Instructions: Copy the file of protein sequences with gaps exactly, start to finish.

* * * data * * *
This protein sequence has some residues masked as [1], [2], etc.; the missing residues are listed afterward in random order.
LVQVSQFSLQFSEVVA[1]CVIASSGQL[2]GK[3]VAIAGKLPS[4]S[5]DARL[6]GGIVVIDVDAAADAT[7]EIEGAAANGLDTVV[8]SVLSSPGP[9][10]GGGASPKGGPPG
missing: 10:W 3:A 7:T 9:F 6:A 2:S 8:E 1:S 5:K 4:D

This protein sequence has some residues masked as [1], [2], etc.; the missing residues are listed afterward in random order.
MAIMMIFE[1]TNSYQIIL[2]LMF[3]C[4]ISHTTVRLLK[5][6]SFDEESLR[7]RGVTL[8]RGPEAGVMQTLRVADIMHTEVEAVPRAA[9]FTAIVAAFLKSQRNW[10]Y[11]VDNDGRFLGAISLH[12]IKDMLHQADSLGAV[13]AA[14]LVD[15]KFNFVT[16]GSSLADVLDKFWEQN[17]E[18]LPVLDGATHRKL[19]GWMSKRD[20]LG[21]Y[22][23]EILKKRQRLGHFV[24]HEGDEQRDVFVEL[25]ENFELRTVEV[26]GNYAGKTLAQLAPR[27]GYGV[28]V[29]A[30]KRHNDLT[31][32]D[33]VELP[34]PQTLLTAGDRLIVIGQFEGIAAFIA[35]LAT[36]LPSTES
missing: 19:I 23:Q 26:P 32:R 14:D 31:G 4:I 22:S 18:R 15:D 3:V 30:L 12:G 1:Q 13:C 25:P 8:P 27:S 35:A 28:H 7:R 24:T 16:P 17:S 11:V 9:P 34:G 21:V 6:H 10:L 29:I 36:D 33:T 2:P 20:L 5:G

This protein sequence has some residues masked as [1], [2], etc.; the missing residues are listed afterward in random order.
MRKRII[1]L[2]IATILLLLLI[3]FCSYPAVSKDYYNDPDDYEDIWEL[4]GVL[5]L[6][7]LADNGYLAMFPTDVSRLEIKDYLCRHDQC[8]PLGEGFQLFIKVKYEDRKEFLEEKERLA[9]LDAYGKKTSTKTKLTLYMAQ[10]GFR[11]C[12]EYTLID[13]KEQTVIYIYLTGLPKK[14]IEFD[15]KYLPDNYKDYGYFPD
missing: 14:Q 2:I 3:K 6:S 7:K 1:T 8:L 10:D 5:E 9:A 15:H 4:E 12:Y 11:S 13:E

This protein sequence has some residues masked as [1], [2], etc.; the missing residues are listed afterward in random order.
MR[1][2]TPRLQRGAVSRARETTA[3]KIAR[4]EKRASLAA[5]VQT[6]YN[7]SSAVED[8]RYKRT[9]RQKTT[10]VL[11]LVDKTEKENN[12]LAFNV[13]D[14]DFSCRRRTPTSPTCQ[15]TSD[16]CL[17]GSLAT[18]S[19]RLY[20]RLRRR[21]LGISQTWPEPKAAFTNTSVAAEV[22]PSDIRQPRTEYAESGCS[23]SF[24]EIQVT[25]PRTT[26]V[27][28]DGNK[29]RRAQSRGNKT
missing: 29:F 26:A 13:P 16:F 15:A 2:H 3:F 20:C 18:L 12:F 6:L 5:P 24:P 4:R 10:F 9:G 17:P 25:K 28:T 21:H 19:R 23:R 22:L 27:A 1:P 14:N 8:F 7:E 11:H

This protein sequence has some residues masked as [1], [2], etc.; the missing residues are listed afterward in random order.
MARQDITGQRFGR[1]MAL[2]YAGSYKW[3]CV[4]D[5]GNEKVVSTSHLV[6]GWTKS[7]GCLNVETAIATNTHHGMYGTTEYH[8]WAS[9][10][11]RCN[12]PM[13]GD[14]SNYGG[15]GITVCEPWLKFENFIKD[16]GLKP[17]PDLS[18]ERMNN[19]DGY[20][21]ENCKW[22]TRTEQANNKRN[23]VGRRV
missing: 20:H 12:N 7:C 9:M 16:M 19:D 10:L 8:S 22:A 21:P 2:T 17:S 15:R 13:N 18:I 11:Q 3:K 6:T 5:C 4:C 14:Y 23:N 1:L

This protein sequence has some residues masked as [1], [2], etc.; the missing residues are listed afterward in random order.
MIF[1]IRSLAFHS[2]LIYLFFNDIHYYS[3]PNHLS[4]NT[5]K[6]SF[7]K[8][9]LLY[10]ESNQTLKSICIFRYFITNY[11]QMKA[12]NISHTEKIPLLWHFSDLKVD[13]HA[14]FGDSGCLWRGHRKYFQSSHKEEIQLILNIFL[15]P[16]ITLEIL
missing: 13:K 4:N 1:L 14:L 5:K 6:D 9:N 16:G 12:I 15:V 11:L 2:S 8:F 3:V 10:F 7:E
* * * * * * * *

This protein sequence has some residues masked as [1], [2], etc.; the missing residues are listed afterward in random order.
LVQVSQFSLQFSEVVA[1]CVIASSGQL[2]GK[3]VAIAGKLPS[4]S[5]DARL[6]GGIVVIDVDAAADAT[7]EIEGAAANGLDTVV[8]SVLSSPGP[9][10]GGGASPKGGPPG
missing: 10:W 3:A 7:T 9:F 6:A 2:S 8:E 1:S 5:K 4:D

This protein sequence has some residues masked as [1], [2], etc.; the missing residues are listed afterward in random order.
MAIMMIFE[1]TNSYQIIL[2]LMF[3]C[4]ISHTTVRLLK[5][6]SFDEESLR[7]RGVTL[8]RGPEAGVMQTLRVADIMHTEVEAVPRAA[9]FTAIVAAFLKSQRNW[10]Y[11]VDNDGRFLGAISLH[12]IKDMLHQADSLGAV[13]AA[14]LVD[15]KFNFVT[16]GSSLADVLDKFWEQN[17]E[18]LPVLDGATHRKL[19]GWMSKRD[20]LG[21]Y[22][23]EILKKRQRLGHFV[24]HEGDEQRDVFVEL[25]ENFELRTVEV[26]GNYAGKTLAQLAPR[27]GYGV[28]V[29]A[30]KRHNDLT[31][32]D[33]VELP[34]PQTLLTAGDRLIVIGQFEGIAAFIA[35]LAT[36]LPSTES
missing: 19:I 23:Q 26:P 32:R 14:D 31:G 4:I 22:S 18:R 15:D 3:V 30:L 12:G 1:Q 13:C 25:P 8:P 27:S 35:A 28:H 7:R 24:T 16:P 17:S 11:V 9:P 34:G 21:V 6:H 10:L 29:I 36:D 33:T 2:P 20:L 5:G

This protein sequence has some residues masked as [1], [2], etc.; the missing residues are listed afterward in random order.
MRKRII[1]L[2]IATILLLLLI[3]FCSYPAVSKDYYNDPDDYEDIWEL[4]GVL[5]L[6][7]LADNGYLAMFPTDVSRLEIKDYLCRHDQC[8]PLGEGFQLFIKVKYEDRKEFLEEKERLA[9]LDAYGKKTSTKTKLTLYMAQ[10]GFR[11]C[12]EYTLID[13]KEQTVIYIYLTGLPKK[14]IEFD[15]KYLPDNYKDYGYFPD
missing: 14:Q 2:I 3:K 6:S 7:K 1:T 8:L 10:D 5:E 9:A 15:H 4:E 12:Y 11:S 13:E

This protein sequence has some residues masked as [1], [2], etc.; the missing residues are listed afterward in random order.
MR[1][2]TPRLQRGAVSRARETTA[3]KIAR[4]EKRASLAA[5]VQT[6]YN[7]SSAVED[8]RYKRT[9]RQKTT[10]VL[11]LVDKTEKENN[12]LAFNV[13]D[14]DFSCRRRTPTSPTCQ[15]TSD[16]CL[17]GSLAT[18]S[19]RLY[20]RLRRR[21]LGISQTWPEPKAAFTNTSVAAEV[22]PSDIRQPRTEYAESGCS[23]SF[24]EIQVT[25]PRTT[26]V[27][28]DGNK[29]RRAQSRGNKT
missing: 29:F 26:A 13:P 16:F 15:A 2:H 3:F 20:C 18:L 12:F 6:L 5:P 24:P 4:R 10:F 9:G 17:P 25:K 28:T 21:H 19:R 23:R 22:L 27:A 1:P 14:N 8:F 7:E 11:H

This protein sequence has some residues masked as [1], [2], etc.; the missing residues are listed afterward in random order.
MARQDITGQRFGR[1]MAL[2]YAGSYKW[3]CV[4]D[5]GNEKVVSTSHLV[6]GWTKS[7]GCLNVETAIATNTHHGMYGTTEYH[8]WAS[9][10][11]RCN[12]PM[13]GD[14]SNYGG[15]GITVCEPWLKFENFIKD[16]GLKP[17]PDLS[18]ERMNN[19]DGY[20][21]ENCKW[22]TRTEQANNKRN[23]VGRRV
missing: 20:H 12:N 7:C 9:M 16:M 19:D 10:L 8:S 22:A 21:P 2:T 17:S 15:R 13:N 18:I 11:Q 3:K 6:T 5:C 4:C 14:Y 23:N 1:L

This protein sequence has some residues masked as [1], [2], etc.; the missing residues are listed afterward in random order.
MIF[1]IRSLAFHS[2]LIYLFFNDIHYYS[3]PNHLS[4]NT[5]K[6]SF[7]K[8][9]LLY[10]ESNQTLKSICIFRYFITNY[11]QMKA[12]NISHTEKIPLLWHFSDLKVD[13]HA[14]FGDSGCLWRGHRKYFQSSHKEEIQLILNIFL[15]P[16]ITLEIL
missing: 13:K 4:N 1:L 14:L 5:K 6:D 9:N 16:G 12:I 15:V 11:L 2:S 8:F 3:V 10:F 7:E